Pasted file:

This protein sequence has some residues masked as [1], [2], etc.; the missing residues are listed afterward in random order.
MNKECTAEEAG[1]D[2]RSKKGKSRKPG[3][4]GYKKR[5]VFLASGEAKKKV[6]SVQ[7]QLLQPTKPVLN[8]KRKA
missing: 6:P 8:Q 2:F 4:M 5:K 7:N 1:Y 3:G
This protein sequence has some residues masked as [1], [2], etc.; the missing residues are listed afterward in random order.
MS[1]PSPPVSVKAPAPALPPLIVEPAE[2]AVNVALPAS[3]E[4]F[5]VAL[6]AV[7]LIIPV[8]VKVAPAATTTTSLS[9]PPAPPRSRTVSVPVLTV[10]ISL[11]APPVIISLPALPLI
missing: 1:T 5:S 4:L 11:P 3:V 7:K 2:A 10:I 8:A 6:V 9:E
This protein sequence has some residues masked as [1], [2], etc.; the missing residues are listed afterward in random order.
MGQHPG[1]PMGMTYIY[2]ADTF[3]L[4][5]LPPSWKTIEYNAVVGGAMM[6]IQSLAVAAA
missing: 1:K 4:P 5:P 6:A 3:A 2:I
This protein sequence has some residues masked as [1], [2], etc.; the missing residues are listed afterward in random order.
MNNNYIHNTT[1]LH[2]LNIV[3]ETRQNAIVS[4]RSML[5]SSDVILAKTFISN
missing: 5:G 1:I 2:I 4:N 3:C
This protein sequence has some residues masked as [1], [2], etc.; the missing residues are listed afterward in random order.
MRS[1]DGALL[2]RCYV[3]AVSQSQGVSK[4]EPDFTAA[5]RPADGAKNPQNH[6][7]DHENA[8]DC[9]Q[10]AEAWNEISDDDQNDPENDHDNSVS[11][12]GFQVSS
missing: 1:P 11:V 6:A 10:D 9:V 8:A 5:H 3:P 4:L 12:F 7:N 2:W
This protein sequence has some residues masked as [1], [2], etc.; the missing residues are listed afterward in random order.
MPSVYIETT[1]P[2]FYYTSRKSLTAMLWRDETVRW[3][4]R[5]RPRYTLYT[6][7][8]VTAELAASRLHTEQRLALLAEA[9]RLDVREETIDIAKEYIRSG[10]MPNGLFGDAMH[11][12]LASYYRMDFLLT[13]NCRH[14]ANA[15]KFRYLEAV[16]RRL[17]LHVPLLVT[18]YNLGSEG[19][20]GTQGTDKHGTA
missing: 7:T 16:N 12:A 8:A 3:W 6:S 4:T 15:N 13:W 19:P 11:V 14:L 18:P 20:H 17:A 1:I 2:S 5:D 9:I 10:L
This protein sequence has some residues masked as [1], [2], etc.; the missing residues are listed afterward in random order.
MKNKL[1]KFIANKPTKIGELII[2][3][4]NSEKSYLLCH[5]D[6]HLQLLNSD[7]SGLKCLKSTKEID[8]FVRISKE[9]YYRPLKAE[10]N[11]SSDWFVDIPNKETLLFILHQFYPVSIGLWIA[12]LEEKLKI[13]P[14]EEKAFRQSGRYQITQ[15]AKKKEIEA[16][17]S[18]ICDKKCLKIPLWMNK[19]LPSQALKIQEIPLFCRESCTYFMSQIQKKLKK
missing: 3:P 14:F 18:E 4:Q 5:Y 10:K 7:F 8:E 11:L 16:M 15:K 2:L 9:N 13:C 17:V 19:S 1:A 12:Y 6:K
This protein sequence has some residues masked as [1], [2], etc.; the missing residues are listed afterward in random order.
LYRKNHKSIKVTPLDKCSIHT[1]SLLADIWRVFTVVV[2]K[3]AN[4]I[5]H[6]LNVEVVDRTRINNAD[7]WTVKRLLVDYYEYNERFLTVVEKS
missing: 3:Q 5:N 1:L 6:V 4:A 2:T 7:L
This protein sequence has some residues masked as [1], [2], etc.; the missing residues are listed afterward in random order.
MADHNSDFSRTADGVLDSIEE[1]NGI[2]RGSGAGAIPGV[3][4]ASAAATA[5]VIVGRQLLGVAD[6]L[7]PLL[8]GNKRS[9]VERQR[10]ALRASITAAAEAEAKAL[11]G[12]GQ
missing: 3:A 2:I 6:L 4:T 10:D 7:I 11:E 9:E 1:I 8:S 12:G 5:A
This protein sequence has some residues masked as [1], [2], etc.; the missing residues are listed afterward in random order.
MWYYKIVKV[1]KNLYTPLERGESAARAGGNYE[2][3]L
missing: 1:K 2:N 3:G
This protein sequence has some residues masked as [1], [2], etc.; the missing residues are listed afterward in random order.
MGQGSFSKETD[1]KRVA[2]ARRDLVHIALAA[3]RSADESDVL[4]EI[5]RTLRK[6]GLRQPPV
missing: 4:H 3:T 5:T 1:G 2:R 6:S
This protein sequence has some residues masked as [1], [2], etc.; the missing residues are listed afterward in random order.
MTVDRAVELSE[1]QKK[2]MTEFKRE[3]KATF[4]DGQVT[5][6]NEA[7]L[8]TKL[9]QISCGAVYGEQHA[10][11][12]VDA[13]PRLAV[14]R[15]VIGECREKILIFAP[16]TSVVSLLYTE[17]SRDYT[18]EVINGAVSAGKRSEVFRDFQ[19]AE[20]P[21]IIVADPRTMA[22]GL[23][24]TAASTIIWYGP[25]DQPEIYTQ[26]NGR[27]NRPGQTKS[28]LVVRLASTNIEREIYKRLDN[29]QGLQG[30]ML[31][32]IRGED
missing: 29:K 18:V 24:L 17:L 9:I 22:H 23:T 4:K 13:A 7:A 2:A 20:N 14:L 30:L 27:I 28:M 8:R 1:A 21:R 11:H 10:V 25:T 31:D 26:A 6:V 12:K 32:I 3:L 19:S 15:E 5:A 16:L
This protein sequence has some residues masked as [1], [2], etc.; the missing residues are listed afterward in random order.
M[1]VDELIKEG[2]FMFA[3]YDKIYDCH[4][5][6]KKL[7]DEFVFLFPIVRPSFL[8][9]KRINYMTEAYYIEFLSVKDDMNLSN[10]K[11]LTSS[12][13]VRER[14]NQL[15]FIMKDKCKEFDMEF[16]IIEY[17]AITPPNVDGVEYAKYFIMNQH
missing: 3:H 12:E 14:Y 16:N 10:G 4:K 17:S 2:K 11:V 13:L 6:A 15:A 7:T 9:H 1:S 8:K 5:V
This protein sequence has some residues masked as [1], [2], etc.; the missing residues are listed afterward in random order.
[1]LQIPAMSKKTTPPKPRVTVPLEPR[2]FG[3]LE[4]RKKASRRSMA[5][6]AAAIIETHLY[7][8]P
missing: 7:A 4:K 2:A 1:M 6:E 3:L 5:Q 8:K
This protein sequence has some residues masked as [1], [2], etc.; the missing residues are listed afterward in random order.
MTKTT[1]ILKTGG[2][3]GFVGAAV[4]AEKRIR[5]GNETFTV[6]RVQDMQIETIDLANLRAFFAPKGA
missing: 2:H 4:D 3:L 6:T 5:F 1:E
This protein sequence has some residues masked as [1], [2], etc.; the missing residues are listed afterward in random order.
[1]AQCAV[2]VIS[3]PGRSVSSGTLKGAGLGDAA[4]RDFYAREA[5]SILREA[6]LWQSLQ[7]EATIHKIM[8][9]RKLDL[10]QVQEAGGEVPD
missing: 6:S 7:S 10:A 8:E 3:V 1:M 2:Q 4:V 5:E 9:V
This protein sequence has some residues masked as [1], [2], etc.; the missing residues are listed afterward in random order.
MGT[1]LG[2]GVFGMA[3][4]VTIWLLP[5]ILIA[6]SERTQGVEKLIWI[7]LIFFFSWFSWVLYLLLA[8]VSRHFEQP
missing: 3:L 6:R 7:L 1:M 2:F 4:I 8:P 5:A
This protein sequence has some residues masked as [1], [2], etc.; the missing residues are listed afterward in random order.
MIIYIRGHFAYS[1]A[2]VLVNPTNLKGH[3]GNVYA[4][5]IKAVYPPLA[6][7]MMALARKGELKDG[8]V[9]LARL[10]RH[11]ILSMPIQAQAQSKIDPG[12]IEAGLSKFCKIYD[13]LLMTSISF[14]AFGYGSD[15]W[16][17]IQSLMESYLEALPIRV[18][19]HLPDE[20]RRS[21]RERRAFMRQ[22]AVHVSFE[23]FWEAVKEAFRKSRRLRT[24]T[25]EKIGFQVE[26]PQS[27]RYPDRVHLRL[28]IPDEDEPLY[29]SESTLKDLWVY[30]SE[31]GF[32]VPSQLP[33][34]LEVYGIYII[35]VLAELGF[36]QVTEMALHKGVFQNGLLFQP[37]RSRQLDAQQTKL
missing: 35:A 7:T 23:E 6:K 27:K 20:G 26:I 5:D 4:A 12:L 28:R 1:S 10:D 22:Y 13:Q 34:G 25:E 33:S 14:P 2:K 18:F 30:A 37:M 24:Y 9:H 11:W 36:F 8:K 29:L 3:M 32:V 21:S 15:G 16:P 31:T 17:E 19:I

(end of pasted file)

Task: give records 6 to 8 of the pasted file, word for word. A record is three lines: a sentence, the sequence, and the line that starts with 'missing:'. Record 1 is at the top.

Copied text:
This protein sequence has some residues masked as [1], [2], etc.; the missing residues are listed afterward in random order.
MPSVYIETT[1]P[2]FYYTSRKSLTAMLWRDETVRW[3][4]R[5]RPRYTLYT[6][7][8]VTAELAASRLHTEQRLALLAEA[9]RLDVREETIDIAKEYIRSG[10]MPNGLFGDAMH[11][12]LASYYRMDFLLT[13]NCRH[14]ANA[15]KFRYLEAV[16]RRL[17]LHVPLLVT[18]YNLGSEG[19][20]GTQGTDKHGTA
missing: 7:T 16:N 12:A 8:A 3:W 6:S 4:T 15:N 13:W 19:P 11:V 14:L 18:P 20:H 17:A 1:I 2:S 5:D 9:I 10:L
This protein sequence has some residues masked as [1], [2], etc.; the missing residues are listed afterward in random order.
MKNKL[1]KFIANKPTKIGELII[2][3][4]NSEKSYLLCH[5]D[6]HLQLLNSD[7]SGLKCLKSTKEID[8]FVRISKE[9]YYRPLKAE[10]N[11]SSDWFVDIPNKETLLFILHQFYPVSIGLWIA[12]LEEKLKI[13]P[14]EEKAFRQSGRYQITQ[15]AKKKEIEA[16][17]S[18]ICDKKCLKIPLWMNK[19]LPSQALKIQEIPLFCRESCTYFMSQIQKKLKK
missing: 3:P 14:F 18:E 4:Q 5:Y 10:K 7:F 8:E 11:L 16:M 15:K 2:L 9:N 13:C 17:V 19:S 1:A 12:Y 6:K
This protein sequence has some residues masked as [1], [2], etc.; the missing residues are listed afterward in random order.
LYRKNHKSIKVTPLDKCSIHT[1]SLLADIWRVFTVVV[2]K[3]AN[4]I[5]H[6]LNVEVVDRTRINNAD[7]WTVKRLLVDYYEYNERFLTVVEKS
missing: 3:Q 5:N 1:L 6:V 4:A 2:T 7:L